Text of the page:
What Should We Do to Disperse Haze ?
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What Should We Do to Disperse Haze ?



Beijing and other Chinese cities have been shrouded in heavy smog in recent days. A red alert was issued in 23 cities in northern China. Residents have been told to minimize outdoor activities, and restrict vehicle usage. The cars were ordered to run on alternative days based on whether the vehicles’ license plates end in odd or even number. Classes have been cancelled in 2500 elementary schools and kindergartens.

Meanwhile, measures to reduce emissions of air pollutants are required to take, including receiving more clean electricity from the outside and reducing power generation load.   

Obviously, it is more realistic to transmit clean electricity from remote areas to northern China. In addition, the Air Pollution Prevention and Control Action Plan issued by the State Council in 2013 also puts it clear that Beijing-Tianjin-Hebei should accelerate the adjustment of energy structure and supply more clean energy. 

It is urgent to speed up the construction of UHV and electricity transmission channels, bring in clean electric power from remote regions, control total coal consumption and wipe out traditional usage methods featuring low efficiency and heavy pollution in Beijing-Tianjin-Hebei region. 

That reminds me of 1000kV Ximeng-East Beijing-Shandong UHV project, which was just put into operation in the middle ten days of June. After that, the people and companies in northeastern China including Beijing, Tianjin and Shandong Province can use the clean electricity from eastern Inner Mongolia, greatly reducing air pollution caused by burning coal.

Thanks to Ximeng-East Beijing-Shandong UHV project, the city of Tianjin will receive up to 5bn kilowatt electricity from the outside and the proportion will reach above 30%. Each year, coal consumption will be cut by 9 million ton; 26.9 million tons of CO2 will be reduced, 810,000 ton for SO2 and 405,000 ton for nitrogen oxides.   

Of all cities, Beijing is expected to cut coal consumption by 4.5 million ton and reduce emissions of CO2, SO2 and nitrogen oxides up to 8.75 million ton, 22, 000 ton and 23,000 ton respectively each year.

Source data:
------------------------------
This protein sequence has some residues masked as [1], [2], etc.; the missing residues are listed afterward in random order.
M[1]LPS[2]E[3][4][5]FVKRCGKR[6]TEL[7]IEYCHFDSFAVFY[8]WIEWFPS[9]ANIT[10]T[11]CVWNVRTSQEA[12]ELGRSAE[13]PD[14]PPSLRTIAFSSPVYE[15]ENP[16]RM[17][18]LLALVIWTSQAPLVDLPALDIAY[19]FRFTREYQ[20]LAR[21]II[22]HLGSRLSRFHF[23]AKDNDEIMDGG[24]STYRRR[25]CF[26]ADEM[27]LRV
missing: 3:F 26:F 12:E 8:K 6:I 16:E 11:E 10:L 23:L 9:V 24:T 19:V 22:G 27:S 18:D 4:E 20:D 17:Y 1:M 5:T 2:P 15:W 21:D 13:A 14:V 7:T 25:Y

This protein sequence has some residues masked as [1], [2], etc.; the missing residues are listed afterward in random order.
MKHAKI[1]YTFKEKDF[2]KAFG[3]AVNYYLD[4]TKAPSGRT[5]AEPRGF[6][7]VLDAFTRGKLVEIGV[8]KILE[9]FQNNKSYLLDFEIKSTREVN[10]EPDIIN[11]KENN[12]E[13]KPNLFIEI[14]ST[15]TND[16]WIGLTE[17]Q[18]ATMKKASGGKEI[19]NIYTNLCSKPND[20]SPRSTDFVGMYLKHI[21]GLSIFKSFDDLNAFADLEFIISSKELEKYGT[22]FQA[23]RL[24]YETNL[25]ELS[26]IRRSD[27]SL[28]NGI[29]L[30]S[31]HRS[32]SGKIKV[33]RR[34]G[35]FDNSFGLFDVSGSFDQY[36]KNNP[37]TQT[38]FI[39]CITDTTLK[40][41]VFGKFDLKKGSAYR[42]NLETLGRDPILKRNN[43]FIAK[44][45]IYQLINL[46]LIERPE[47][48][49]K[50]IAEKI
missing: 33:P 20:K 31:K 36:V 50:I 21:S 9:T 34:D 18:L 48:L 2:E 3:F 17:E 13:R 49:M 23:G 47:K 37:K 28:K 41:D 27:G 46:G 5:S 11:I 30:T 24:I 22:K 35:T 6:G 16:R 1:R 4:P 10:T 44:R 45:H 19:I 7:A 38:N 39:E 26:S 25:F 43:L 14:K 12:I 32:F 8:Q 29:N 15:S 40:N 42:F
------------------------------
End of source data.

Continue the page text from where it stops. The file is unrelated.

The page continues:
In fact, the value of UHV in haze treatment cannot be overlooked in other regions besides Beijing & Tianjin & Hebei region.  

About 7 million tons of coal is saved in the city of Hubei each year thanks to Chinese first UHV project - 1000kV southeastern Shanxi-Nanyang-Jingmen UHVAC project.  

Since the 800kV Jinping-southern Suzhou UHVDV transmission project has been in service for 7 months, 9.73 billion kW.h of clean hydropower was transmitted to Sichuan province, cutting emissions of CO2 by 8.7 million ton  and emissions of SO2 and nitrogen oxides by 300,000 ton for the city of Suzhou.  

The 800kV southern Hami - Zhengzhou UHVDC transmission project, which was put into operation in Jan 2014, is able to transmit 50 billion kW.h electricity to central China, with a reduction of CO2 and SO2 by 40 million ton and 330,000 ton respectively. 

Early in 2003, the Beijing Electric Power company started coal-to-electricity project to make the best of clean electricity. By 2015, 384,500 households has undergone a transformation from burning coal to electric heating through 13 years of efforts.

The State Grid plans that “Five Vertical and Five Horizontal” UHV backbone networks and 27 UHVDC projects will be constructed by 2020, with the allocation capability up to 450 billion kW.

There is no doubt that a fundamental solution to haze problem is to accelerate the development of UHV.